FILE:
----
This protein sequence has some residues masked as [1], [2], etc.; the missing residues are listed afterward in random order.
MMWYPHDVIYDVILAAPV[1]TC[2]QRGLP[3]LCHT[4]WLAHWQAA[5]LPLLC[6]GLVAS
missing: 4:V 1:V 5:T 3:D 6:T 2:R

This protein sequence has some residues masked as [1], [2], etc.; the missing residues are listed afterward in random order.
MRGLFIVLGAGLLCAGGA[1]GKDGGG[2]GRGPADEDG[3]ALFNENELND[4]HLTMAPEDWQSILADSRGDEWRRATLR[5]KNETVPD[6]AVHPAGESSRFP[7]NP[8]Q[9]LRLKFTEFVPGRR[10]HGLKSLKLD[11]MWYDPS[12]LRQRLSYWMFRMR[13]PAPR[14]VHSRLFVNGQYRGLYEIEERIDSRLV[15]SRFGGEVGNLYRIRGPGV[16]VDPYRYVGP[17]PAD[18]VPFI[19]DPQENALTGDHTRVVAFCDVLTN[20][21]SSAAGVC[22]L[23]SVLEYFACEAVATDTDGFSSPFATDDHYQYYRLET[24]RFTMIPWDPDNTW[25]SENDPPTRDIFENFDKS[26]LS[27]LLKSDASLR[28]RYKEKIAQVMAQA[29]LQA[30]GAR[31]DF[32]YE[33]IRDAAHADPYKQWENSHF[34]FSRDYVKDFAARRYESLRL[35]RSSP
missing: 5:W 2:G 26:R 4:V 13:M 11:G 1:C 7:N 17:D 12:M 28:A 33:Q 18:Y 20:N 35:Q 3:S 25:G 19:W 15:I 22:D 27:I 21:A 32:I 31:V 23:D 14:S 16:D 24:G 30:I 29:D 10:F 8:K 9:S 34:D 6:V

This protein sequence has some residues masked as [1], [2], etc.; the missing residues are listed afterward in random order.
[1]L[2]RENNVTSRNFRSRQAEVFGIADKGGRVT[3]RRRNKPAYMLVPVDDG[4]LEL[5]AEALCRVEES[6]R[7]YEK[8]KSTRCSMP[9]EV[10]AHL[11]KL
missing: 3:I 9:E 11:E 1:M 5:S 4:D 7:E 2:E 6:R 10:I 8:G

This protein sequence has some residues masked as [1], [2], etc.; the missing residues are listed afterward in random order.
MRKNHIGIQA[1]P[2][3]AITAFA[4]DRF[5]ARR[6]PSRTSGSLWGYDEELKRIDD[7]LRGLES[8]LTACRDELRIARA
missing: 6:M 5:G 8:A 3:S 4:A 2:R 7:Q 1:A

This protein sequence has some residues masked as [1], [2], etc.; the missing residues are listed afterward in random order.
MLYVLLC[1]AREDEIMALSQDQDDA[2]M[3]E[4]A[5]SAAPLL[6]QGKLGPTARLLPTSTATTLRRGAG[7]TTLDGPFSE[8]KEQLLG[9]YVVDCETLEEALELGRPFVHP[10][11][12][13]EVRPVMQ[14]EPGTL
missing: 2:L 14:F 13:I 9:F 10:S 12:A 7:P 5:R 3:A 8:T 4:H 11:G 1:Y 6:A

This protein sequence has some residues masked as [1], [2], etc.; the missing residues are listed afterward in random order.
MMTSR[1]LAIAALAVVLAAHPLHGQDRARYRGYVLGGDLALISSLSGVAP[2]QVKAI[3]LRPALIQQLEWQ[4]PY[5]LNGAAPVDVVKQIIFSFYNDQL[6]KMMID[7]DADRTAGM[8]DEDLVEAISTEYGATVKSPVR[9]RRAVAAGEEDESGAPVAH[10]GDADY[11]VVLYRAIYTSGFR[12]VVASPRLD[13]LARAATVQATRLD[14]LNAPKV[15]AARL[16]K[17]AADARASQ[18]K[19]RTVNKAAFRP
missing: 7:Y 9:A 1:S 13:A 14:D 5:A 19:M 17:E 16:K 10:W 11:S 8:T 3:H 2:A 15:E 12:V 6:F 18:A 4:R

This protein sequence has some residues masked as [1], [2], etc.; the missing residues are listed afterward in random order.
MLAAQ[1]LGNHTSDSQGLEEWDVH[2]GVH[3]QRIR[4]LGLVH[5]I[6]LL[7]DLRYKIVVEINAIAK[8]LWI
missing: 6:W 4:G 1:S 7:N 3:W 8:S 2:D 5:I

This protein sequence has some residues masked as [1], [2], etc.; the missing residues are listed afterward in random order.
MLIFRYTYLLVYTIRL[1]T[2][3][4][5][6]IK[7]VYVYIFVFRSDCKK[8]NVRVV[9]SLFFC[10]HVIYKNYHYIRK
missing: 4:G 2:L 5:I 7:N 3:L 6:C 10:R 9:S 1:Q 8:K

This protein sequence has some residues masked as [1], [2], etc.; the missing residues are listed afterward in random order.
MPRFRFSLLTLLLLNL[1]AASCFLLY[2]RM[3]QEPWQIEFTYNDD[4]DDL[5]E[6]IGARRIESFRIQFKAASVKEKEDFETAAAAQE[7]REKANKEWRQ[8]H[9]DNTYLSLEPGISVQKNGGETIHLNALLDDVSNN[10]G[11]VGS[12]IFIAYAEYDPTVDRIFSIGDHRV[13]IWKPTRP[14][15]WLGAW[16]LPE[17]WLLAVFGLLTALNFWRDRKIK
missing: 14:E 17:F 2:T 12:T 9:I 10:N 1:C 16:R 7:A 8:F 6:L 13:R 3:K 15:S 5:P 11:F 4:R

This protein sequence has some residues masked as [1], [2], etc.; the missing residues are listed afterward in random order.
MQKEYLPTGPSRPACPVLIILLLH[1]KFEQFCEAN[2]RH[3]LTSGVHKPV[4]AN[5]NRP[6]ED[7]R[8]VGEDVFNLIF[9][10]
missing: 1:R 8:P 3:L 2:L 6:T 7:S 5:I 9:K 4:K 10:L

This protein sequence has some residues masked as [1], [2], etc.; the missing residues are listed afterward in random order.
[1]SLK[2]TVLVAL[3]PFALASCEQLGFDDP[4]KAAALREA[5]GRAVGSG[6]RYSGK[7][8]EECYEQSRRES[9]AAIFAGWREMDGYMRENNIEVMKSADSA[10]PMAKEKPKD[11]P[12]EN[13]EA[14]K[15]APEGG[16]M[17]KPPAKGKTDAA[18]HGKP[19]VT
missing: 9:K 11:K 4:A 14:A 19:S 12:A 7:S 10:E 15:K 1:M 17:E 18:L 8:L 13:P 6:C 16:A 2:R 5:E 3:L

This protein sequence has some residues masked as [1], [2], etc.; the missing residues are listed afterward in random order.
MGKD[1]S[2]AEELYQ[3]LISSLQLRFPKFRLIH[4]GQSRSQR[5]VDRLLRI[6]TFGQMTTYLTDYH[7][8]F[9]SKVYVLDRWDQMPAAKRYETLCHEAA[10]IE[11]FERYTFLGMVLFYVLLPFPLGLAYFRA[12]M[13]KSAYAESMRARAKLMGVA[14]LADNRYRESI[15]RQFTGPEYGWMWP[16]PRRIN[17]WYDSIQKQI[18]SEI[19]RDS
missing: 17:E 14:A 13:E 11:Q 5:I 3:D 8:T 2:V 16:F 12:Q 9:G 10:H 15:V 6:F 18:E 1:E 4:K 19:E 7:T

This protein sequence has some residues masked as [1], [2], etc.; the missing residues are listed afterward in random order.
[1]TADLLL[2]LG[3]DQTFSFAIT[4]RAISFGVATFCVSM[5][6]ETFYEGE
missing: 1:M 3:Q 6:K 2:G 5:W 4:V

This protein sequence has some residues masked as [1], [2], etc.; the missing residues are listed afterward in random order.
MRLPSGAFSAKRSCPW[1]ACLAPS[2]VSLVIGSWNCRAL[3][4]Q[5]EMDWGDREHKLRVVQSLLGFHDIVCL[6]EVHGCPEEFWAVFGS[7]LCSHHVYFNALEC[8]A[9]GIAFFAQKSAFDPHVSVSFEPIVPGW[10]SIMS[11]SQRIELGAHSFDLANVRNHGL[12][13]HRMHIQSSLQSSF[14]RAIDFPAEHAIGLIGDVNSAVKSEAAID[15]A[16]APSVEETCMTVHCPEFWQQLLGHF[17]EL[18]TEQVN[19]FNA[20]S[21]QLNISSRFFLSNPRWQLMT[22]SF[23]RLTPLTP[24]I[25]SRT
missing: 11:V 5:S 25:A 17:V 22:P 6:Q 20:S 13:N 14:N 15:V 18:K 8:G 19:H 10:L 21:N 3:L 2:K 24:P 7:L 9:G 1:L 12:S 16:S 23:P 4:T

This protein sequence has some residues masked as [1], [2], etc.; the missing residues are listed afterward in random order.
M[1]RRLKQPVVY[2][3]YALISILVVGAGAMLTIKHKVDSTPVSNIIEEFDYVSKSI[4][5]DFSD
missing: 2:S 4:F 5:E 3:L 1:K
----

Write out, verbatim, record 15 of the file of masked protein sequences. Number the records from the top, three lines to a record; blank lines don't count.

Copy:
This protein sequence has some residues masked as [1], [2], etc.; the missing residues are listed afterward in random order.
M[1]RRLKQPVVY[2][3]YALISILVVGAGAMLTIKHKVDSTPVSNIIEEFDYVSKSI[4][5]DFSD
missing: 2:S 4:F 5:E 3:L 1:K